Balalyk Tepe

Balalyk tepe
Balalyk tepe is located in West and Central Asia
Balalyk tepe
Balalyk tepe
Location of Balalyk tepe
Balalyk tepe is located in Bactria
Balalyk tepe
Balalyk tepe
Balalyk tepe (Bactria)
Balalyk tepe is located in Uzbekistan
Balalyk tepe
Balalyk tepe
Balalyk tepe (Uzbekistan)

Coordinates: 37°32′07″N 67°06′55″E / 37.535384°N 67.115405°E / 37.535384; 67.115405 Balalyk tepe, Uzbekistan, is a Central Asian archaeological site with many mural paintings.[1] It was the site of a small fortified manor belonging to a princely Hephthalite clan.[2] It is generally dated a bit later than the painting at Dilberjin, from the late 5th century to the early 7th century CE,[3][1] or from the end of the 6th century to the early 7th century CE.[4] The paintings of Balalyk Tepe are part of a "Tokharistan school", which also includes Adzhina-tepe and Kafyr-kala.[5] They are succeeded chronologically by the Sogdian art of Penjikent.[6]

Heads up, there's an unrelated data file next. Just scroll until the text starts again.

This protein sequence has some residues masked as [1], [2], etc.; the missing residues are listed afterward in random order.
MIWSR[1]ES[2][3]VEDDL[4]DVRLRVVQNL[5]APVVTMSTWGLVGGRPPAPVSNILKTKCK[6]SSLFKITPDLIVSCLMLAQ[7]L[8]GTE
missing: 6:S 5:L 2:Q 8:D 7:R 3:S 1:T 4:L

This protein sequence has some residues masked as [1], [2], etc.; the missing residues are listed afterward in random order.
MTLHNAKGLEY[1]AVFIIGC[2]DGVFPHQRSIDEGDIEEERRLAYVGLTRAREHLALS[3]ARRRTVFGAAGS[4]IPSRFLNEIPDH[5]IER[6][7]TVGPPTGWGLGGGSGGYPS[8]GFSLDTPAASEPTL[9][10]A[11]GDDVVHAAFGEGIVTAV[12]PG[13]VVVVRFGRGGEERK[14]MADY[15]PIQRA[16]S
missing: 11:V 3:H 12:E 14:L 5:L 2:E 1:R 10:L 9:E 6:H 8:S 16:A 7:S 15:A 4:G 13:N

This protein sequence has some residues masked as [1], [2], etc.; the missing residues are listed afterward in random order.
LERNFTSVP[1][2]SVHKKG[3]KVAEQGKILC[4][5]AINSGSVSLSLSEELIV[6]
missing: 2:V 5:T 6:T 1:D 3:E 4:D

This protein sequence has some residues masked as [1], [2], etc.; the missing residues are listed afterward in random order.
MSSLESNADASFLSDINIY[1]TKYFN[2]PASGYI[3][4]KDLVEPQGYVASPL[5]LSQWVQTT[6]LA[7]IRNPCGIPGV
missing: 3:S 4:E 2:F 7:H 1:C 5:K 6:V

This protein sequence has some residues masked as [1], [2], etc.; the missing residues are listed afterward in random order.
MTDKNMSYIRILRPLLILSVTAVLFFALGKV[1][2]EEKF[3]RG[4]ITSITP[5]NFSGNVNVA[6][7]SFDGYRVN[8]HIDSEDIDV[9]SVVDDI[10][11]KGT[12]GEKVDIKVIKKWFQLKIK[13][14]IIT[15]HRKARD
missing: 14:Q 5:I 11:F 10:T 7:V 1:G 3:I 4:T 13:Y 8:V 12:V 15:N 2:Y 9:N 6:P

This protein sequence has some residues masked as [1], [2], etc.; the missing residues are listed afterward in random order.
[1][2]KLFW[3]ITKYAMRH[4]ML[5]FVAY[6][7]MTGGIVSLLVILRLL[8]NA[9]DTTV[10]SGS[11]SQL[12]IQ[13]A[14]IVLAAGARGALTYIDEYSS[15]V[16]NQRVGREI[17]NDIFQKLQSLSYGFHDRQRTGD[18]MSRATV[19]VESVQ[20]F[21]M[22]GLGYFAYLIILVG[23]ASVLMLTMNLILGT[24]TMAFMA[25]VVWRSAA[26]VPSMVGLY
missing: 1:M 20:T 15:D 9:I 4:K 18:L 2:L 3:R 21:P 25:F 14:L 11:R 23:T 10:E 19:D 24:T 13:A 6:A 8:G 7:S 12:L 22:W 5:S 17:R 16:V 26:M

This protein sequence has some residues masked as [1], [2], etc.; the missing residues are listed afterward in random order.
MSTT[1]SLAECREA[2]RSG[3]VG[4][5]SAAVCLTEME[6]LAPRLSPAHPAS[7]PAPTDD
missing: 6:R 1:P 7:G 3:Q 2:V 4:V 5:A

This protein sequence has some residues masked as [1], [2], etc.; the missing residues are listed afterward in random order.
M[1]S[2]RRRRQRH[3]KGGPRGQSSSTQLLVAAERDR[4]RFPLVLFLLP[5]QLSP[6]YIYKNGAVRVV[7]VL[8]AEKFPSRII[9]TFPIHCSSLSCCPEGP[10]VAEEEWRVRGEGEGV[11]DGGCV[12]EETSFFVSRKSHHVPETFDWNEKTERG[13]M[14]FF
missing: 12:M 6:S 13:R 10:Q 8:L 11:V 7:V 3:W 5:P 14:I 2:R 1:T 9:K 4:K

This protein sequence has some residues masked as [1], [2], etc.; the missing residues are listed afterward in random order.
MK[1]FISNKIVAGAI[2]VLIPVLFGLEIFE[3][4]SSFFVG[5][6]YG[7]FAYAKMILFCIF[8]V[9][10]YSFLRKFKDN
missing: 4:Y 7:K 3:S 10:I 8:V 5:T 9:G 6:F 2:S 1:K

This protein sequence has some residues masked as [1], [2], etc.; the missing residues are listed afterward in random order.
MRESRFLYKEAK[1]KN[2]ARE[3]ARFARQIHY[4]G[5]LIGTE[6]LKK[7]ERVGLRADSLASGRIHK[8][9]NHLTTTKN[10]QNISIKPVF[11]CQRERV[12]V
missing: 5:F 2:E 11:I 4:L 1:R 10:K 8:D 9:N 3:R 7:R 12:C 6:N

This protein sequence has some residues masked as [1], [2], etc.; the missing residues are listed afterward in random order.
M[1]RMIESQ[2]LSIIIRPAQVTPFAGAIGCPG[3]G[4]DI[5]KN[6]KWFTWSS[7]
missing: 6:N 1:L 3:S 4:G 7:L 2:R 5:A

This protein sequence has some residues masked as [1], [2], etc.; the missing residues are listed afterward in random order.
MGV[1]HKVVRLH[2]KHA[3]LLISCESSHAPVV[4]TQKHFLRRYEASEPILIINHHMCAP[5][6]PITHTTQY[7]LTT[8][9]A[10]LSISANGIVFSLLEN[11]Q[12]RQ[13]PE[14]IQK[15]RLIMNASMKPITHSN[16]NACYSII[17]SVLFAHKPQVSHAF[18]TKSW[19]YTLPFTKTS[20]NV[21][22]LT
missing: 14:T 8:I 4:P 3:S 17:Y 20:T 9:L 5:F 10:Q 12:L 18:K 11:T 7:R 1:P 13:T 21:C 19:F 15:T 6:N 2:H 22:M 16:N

Murals

The theme of the Balalyk-tepe is uniformly related to feasting.[7] The style of the painting is quite different from the native style of Penjikent, Afrasiab or Varakhsha.[7] Although the pervasive theme of the banquet is different from the religious theme of the Buddhist murals of Tokharistan, and the painting do not have a Buddhist character despite the presence of a few elements, some similarities can be found in style and iconography.[8]

The men in the paintings are beardless and the women have rounded features.[7] They are adorned with splendid costumes and beautiful jewelry.[7]